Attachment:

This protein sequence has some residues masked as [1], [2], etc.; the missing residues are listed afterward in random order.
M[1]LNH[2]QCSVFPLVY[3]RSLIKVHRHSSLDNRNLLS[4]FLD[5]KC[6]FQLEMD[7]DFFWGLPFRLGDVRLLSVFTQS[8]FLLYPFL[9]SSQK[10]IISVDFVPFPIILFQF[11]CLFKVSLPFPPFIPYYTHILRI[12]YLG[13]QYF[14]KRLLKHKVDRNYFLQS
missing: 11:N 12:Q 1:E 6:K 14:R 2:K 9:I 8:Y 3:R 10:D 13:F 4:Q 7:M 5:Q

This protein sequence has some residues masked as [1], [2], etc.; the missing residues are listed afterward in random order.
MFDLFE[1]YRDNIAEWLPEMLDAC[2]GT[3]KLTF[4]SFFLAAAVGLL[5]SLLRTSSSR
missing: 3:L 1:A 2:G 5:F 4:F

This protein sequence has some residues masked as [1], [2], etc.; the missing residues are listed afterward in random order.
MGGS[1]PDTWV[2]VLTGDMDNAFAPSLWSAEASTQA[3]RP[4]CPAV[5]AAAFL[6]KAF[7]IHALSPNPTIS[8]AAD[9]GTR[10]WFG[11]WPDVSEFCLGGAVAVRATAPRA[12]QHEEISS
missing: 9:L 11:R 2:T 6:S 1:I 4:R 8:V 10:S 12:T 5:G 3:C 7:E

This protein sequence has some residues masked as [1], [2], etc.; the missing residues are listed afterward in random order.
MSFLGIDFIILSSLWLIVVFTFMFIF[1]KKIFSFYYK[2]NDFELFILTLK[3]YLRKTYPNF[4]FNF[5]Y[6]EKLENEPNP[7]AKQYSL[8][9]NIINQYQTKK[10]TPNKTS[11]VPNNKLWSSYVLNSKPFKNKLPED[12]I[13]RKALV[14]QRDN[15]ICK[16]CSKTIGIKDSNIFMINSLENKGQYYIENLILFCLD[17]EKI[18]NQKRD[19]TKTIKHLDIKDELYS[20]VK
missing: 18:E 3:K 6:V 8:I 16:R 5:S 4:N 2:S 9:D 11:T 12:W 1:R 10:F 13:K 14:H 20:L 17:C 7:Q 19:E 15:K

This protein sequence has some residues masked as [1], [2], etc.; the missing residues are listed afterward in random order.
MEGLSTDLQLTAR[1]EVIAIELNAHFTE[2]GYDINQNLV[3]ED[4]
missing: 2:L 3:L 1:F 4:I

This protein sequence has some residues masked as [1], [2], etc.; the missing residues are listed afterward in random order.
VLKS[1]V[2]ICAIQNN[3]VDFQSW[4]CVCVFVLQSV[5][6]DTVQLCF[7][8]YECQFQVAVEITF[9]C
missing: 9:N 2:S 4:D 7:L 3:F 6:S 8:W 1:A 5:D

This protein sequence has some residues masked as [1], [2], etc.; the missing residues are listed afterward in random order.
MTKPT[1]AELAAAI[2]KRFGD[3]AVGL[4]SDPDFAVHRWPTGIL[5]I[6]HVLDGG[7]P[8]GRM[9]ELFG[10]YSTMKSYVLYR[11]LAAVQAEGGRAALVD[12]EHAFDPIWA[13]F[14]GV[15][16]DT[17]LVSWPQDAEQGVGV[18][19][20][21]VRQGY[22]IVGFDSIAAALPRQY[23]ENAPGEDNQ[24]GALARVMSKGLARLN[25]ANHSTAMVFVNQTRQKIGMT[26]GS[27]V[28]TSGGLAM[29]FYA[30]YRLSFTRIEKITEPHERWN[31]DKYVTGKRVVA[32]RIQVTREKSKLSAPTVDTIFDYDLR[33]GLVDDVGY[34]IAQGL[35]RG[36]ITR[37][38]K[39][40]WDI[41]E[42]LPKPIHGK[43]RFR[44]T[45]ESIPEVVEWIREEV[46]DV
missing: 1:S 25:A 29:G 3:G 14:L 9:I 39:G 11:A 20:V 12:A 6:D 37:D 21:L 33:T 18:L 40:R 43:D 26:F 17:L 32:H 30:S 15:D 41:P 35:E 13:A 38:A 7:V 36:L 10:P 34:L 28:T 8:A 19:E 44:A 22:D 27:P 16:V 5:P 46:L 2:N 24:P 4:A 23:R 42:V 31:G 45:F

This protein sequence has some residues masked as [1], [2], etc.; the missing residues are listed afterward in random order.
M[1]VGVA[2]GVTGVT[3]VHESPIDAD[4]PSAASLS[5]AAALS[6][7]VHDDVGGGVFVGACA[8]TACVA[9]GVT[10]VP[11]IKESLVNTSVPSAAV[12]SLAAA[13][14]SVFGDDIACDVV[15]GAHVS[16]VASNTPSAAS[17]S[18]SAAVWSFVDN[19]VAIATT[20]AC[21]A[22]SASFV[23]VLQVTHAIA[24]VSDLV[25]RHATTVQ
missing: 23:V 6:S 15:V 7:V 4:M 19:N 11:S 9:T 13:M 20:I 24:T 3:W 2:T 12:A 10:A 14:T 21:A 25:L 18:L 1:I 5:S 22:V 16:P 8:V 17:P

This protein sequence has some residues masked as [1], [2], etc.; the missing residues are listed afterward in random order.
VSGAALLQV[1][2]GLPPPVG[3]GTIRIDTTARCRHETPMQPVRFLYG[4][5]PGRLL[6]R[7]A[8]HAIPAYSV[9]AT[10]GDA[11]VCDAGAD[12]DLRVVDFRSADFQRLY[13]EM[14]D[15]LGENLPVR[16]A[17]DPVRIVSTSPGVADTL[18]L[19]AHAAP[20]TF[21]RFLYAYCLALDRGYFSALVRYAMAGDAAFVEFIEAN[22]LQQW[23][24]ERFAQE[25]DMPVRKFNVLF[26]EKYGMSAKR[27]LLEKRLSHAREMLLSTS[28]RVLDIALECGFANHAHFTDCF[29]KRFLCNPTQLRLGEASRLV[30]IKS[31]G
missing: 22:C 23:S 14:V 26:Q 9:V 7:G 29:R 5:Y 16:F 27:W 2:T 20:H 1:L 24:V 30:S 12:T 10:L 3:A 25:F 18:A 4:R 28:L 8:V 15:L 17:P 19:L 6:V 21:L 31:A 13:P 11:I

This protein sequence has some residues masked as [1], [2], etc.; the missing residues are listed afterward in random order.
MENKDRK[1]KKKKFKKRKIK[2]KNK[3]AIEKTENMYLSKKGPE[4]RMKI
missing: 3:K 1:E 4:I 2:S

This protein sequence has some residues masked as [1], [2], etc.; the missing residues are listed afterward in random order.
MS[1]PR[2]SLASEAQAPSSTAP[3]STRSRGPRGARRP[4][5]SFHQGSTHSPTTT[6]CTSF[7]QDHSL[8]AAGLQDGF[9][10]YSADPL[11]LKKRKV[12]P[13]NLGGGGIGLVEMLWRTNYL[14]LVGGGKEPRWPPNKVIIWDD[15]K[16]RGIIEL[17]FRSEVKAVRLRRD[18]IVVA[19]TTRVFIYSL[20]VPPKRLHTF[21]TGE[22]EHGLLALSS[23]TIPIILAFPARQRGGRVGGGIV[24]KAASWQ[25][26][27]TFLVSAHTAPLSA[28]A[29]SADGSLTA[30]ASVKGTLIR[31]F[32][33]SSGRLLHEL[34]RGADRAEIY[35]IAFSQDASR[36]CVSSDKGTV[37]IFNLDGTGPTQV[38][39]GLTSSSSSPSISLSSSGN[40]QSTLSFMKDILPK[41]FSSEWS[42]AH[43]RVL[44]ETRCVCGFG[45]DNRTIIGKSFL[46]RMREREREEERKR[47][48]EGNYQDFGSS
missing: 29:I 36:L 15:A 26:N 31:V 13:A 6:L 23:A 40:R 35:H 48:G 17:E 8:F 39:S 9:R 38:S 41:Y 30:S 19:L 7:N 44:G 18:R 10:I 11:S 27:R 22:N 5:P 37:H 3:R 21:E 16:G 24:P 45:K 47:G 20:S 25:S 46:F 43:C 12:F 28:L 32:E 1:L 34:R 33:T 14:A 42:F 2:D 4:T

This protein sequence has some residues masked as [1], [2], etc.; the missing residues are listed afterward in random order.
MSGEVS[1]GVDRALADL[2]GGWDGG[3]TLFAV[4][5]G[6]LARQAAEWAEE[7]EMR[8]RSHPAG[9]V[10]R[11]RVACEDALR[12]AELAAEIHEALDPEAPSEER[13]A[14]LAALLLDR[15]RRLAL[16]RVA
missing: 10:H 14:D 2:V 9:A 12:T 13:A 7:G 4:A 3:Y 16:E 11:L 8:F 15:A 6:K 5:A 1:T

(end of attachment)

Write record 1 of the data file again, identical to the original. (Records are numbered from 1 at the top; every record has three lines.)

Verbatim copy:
This protein sequence has some residues masked as [1], [2], etc.; the missing residues are listed afterward in random order.
M[1]LNH[2]QCSVFPLVY[3]RSLIKVHRHSSLDNRNLLS[4]FLD[5]KC[6]FQLEMD[7]DFFWGLPFRLGDVRLLSVFTQS[8]FLLYPFL[9]SSQK[10]IISVDFVPFPIILFQF[11]CLFKVSLPFPPFIPYYTHILRI[12]YLG[13]QYF[14]KRLLKHKVDRNYFLQS
missing: 11:N 12:Q 1:E 6:K 14:R 2:K 9:I 8:Y 3:R 10:D 13:F 4:Q 7:M 5:Q